In the north, a local couple showed us around – a Turkish Cypriot high school teacher and his Turkish wife, both generous hosts, showed off a few choice sites. There’s an English village clinging to a cliffside called Karmi, where remnants from the British occupation settled and never left, even after the Turks took over. Bellapais abbey looks out over the port town of Kyrenia, and dates back to the 14th century.
The last, we celebrated vespers on the hilltop church of the Prophet Elijiah, overlooking Protaras, on his feast day. If I had planned it, I might not have made it in time, it just happened that my friend and I decided to climb the hill that day, at that hour, and found ourselves ready to get good seats and join in the liturgy honoring the prophet just after the sun set on my last day in Cyprus.
The next morning, a few hours before I flew to Romania, air raid sirens sounded to commemorate the 39th anniversary of the Turkish invasion. Prior to that, most days were filled with church bells and/or the call of the muezzin, both of which fill me with prayerful peace.
Holland and Netherlands are not the same thing, and the people and language are Dutch (though Flemish works, too). It does not help the rest of us, I suppose, that the Dutch national team was competing in the World Cup as Holland, though it was in fact the whole of the Netherlands represented. Holland is the western part of the Netherlands, one of the regions and once-independent states that combined to form the Netherlands, which itself is part of the region known variously as the Low Countries and the Benelux region (Belgium-Netherlands-Luxembourg).
In fact, while Eveline and I were touring the canals of Den Bosch, the volunteer tour boat captain asked the 20 people on board how many were from Holland. Considering I was the only person not speaking Dutch, I was surprised when Eveline was the only one to raise her hand – the rest were from elsewhere in the Netherlands: Friesland, Zeeland, Gelderland et al.
A few people asked what my impressions of the Netherlands were, and what my expectations had been. Everyone seemed genuinely surprised that growing up on the far end of America, I had even heard about their country as a child. When visiting Kinderdyke, a picturesque concentration of nearly 20 windmills, we saw a notation in the guestbook reading, “It is a childhood dream come true to see these! Thank you!” The mild scoffing by the natives at the remark earned an explanation from me that indeed the mills and dykes of the Netherlands are known to us since childhood. Who knew that most Dutch have never heard of Hans Brinker?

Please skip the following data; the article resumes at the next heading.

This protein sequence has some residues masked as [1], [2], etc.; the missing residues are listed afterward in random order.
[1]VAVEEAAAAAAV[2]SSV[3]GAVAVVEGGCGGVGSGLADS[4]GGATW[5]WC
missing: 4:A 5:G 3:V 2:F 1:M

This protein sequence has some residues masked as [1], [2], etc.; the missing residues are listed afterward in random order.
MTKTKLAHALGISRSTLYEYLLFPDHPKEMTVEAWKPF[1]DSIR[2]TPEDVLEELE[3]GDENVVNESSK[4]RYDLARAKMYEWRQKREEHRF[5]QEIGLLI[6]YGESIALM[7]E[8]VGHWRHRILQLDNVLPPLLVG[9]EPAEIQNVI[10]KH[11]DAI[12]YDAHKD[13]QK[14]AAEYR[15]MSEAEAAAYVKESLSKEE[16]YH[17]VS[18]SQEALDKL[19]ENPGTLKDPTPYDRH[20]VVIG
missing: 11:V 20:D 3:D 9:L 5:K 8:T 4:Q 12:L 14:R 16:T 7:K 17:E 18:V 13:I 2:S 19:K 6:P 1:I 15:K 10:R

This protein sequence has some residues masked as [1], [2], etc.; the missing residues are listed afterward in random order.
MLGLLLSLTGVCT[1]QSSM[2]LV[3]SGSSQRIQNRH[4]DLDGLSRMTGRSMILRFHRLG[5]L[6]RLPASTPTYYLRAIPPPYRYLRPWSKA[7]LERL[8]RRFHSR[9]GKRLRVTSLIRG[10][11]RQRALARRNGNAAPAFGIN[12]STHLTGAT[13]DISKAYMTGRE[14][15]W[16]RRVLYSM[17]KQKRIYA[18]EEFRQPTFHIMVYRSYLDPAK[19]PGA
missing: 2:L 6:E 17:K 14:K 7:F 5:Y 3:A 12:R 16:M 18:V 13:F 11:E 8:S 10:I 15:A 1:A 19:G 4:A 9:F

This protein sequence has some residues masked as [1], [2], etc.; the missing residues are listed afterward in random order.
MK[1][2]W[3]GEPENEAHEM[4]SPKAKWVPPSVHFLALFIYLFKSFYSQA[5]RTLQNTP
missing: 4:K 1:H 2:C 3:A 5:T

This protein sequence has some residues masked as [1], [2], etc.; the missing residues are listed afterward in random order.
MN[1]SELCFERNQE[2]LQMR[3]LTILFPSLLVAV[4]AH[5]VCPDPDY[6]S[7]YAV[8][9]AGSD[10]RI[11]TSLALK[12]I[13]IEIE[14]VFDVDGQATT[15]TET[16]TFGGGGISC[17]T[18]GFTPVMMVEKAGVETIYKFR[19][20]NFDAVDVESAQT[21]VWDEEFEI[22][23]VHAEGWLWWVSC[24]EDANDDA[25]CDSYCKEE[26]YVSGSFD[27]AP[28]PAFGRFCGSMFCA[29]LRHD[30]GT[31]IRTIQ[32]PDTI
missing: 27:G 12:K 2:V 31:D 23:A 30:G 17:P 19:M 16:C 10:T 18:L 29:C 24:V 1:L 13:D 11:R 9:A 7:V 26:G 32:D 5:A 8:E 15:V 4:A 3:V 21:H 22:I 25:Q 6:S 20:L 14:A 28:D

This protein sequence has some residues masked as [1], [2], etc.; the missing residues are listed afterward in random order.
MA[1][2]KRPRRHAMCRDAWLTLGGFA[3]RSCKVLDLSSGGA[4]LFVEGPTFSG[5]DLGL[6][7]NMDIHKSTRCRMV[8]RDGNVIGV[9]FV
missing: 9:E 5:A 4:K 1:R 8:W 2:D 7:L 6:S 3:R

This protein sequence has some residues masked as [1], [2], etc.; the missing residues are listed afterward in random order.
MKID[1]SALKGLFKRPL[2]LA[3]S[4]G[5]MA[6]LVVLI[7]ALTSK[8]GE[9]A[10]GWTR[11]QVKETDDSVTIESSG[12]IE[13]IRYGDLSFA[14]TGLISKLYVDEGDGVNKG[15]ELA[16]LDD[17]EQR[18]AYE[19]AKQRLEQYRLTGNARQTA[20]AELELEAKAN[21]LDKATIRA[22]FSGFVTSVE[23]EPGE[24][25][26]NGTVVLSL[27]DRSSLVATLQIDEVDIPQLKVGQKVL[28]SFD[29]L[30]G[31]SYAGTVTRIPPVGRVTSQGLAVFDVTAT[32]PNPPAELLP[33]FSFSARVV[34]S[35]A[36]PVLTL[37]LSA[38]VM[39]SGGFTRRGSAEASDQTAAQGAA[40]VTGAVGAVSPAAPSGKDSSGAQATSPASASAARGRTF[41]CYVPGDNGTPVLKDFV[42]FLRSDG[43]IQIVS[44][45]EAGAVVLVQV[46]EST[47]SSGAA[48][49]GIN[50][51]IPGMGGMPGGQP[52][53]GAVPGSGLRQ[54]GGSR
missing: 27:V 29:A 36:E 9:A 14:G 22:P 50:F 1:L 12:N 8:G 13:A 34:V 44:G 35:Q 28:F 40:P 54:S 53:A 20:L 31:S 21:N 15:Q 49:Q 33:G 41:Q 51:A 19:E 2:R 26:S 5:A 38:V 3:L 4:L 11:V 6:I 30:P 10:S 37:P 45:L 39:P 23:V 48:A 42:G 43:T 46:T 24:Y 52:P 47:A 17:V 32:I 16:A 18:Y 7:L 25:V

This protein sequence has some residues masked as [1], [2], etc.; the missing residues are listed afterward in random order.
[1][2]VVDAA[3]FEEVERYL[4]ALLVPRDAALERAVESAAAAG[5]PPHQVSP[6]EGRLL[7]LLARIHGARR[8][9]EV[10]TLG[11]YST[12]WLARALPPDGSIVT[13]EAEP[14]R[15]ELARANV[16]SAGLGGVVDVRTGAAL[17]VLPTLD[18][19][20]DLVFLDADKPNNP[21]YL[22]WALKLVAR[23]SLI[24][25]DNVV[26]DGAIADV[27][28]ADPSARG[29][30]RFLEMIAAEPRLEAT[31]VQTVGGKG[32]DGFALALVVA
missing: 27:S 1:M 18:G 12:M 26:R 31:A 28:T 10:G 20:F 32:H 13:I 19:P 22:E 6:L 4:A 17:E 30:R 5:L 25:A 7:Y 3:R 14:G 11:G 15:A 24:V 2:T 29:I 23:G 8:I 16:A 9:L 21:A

A few words to describe my impressions? Fiets (bicycles)! Windmills, dykes, canals, and polders. Skating. Decorated bread! Drop (liquorice). Small country and houses. Friendly people, hospitality. Stroopwafels and Gouda (‘how-da’) cheese. [The Netherlands is about 16000 square miles – roughly 2/3 the size of Western Washington; the size of Massachusetts and Connecticut combined.]
During a game of Dutchopoly, which was lost to the aforementioned theologian-diplomat, I got a pop quiz from her mom: “Do Americans know any [contemporary] famous Dutch people?” Schillebeecx, of course! And Visser t’Hooft. (Pronounced tohft, not tooft, I discover after the laughter subsides…) M.C. Escher is well known, but I doubt many know he was Dutch. Historical figures are more likely: Spinoza, Erasmus, Van Gogh. I had already mentioned Hans Brinker to mostly blank stares. But actors, musicians, athletes? Not so sure…
After Amsterdam, I got a full day to explore the university town of Tilburg, Eveline’s college home for the last five years. Big, beautiful, rarely visited churches; bicycles in the tens of thousands parked at the train station; a large outdoor shopping district. I discovered almost immediately that the Dutch do not anticipate size-13 American feet when designing stairs.
Amsterdam may be the capital, but the seat of government is Den Haag (The Hague), which is where the Queen, parliament, and the embassies cluster, not to mention the international criminal courts. Like Amsterdam it dates from about the 13th century, and retains a great deal of European charm. A little less so, Rotterdam, which we visited next. Though an older city, its historic center was all but completely demolished during WWII. Definitely something to be in the midst of The Hague and the sea of orange as Holland won its way to the World Cup finals!